jewelfox: A portrait of a foxgryphon with a beak, black fur, magenta hair, fox ears, and a neckband with a large jewel on it. (Default)

American Millennials are far more likely than older generations to say the government should be able to prevent people from saying offensive statements about minority groups, according to a new analysis of Pew Research Center survey data on free speech and media across the globe.

-- Pew Research Center, 40% of Millennials OK with limiting speech offensive to minorities

Women, people of colour, democrats, and the young are all more likely than other groups to support restrictions on hate speech, in the United States. Maybe because they've had the most of it directed at them, and have had personal and professional opportunities curtailed by people who spout it? And/or because they've been subject to the violence that hate speech is designed to incite?

Millennials in the United Kingdom are also ahead of the curve on this issue, along with most people in Germany. Which already has "clear laws against hate speech," at least according to Pew. Perhaps if the States had learned from the horrors of WWII as well as (some parts of) Germany did, there would be fewer things like this. (Content note: USian nationalist and religious bigotry.)

jewelfox: A portrait of a foxgryphon with a beak, black fur, magenta hair, fox ears, and a neckband with a large jewel on it. (Default)

Because it's not just otherkin. It never is.

Whenever there's something fantastic and awe-inspiring, someone's life depends on it. Someone needs it to express themselves, to feel alive, to escape from a terrible world. Whether they feel driven to worship it, fanfic it, fuck it, or be it, as long as they aren't hurting anyone it is fucking oppressive to shame them for it. And that shame is always going to come from more powerful people, and hurt less powerful ones.

That's from the rant we posted earlier. The point is, scratch a prejudice against therians / fictives / otherkin, and you'll find sexism, ageism, ableism, classism, theophobia, transphobia, and/or an alarming lack of disregard for the welfare of both human and nonhuman animals.

The people who believe that they have wrong reflections are all outsiders to some degree. And those people can't be allowed to have their own mythology, or they will forget their place.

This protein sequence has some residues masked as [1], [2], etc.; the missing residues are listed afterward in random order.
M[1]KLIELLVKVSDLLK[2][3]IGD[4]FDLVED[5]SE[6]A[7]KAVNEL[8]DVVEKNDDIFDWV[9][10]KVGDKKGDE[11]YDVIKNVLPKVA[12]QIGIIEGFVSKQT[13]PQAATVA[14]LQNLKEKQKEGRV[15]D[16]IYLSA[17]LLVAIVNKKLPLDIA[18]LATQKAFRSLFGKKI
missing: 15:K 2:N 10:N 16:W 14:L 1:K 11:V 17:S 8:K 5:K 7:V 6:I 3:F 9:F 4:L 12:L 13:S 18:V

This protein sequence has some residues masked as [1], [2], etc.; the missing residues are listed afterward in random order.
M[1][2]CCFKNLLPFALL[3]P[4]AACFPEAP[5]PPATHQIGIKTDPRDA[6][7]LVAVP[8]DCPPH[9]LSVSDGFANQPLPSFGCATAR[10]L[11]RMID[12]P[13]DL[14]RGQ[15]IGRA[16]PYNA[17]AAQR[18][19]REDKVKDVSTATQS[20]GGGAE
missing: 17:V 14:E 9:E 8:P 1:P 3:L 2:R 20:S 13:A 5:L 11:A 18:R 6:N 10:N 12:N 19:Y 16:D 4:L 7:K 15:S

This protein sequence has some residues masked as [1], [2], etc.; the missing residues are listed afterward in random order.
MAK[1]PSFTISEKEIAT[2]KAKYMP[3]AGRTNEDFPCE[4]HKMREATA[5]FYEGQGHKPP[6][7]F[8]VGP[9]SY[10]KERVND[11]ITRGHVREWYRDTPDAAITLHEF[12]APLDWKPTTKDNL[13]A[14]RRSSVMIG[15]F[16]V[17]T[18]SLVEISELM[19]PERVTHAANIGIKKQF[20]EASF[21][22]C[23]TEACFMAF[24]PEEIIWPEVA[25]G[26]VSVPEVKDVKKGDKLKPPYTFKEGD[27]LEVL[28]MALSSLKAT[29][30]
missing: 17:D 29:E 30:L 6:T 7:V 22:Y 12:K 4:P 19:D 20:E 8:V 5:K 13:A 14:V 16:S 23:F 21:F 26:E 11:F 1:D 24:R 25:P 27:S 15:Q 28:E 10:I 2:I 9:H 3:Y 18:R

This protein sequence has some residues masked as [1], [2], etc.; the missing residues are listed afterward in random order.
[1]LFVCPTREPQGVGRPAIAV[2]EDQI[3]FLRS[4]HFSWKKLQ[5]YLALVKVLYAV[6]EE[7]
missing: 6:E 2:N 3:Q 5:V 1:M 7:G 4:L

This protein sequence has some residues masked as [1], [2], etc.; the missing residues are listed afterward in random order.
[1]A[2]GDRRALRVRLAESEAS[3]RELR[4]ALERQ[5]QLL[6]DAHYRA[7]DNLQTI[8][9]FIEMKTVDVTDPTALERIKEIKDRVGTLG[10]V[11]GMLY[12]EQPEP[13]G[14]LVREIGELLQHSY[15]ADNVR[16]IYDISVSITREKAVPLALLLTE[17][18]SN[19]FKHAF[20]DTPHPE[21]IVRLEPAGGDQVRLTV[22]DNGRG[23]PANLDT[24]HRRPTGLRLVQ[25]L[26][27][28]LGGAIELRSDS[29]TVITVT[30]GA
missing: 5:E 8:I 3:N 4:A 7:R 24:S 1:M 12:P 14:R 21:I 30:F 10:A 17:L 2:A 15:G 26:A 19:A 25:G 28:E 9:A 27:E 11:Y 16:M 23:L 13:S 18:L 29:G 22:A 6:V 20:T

If that unsettles you, examine your motivations.

jewelfox: A portrait of a foxgryphon with a beak, black fur, magenta hair, fox ears, and a neckband with a large jewel on it. (Default)

Today I read a Q&A that went something like:

Q. Is it possible for one of my fantasy harpies to be transgender when they're an all-female species? Isn't that like a human who thinks he's an elf???

A. Of course it's possible, because gender isn't the same as physical sex. Write your own fluff to explain if it makes you feel better.

This is going to sound melodramatic, but the answer that my heart was aching to hear was "who are you to tell [PLAYER] what body their character would prefer?"

Yelling, swearing, angry depressive rant. )

jewelfox: A portrait of a foxgryphon with a beak, black fur, magenta hair, fox ears, and a neckband with a large jewel on it. (Default)

Reminder: The application period for the sci-fi Fate RPG is still going. Please check out the application thread to find out how to apply to be in it.

Now, then. Here's a question and answer from an AMA, or "Ask Me Anything," thread on an internet forum:

Q. Does [your girlfriend who used to be a miko, or Shinto shrine maiden] have any opinion on all of the cosplayers wearing her sacred vestments to look cute?

A. She doesn't care at all. Also they weren't really "sacred vestments" to her so much as a uniform...like a person at a fill-up station or a convenience store. She kinda likes Touhou, or at least she thinks the characters are cute. [...] She thinks Reimu's outfit is cute, and definitely better than what she had to wear.

-- [WARNING: NSFW / sexist / Reddit link] IAmA guy whose girlfriend was a miko (Shinto "shrine maiden") AMA

Sometimes, I get the feeling that it's the people who shame others for finding meaning in Japanese stories, symbols, and mythology, who are the ones that are actually racist. And possibly ageist, since a lot of the media that portrays these things came to North America in the form of "cartoons," "comic books," and video games, which aren't okay to like because they are "for kids."

Meanwhile, real-world Shinto shrines are actually using their connections to manga and anime to attract visitors. Via Green Shinto, an English-language article in a Japanese newspaper explains: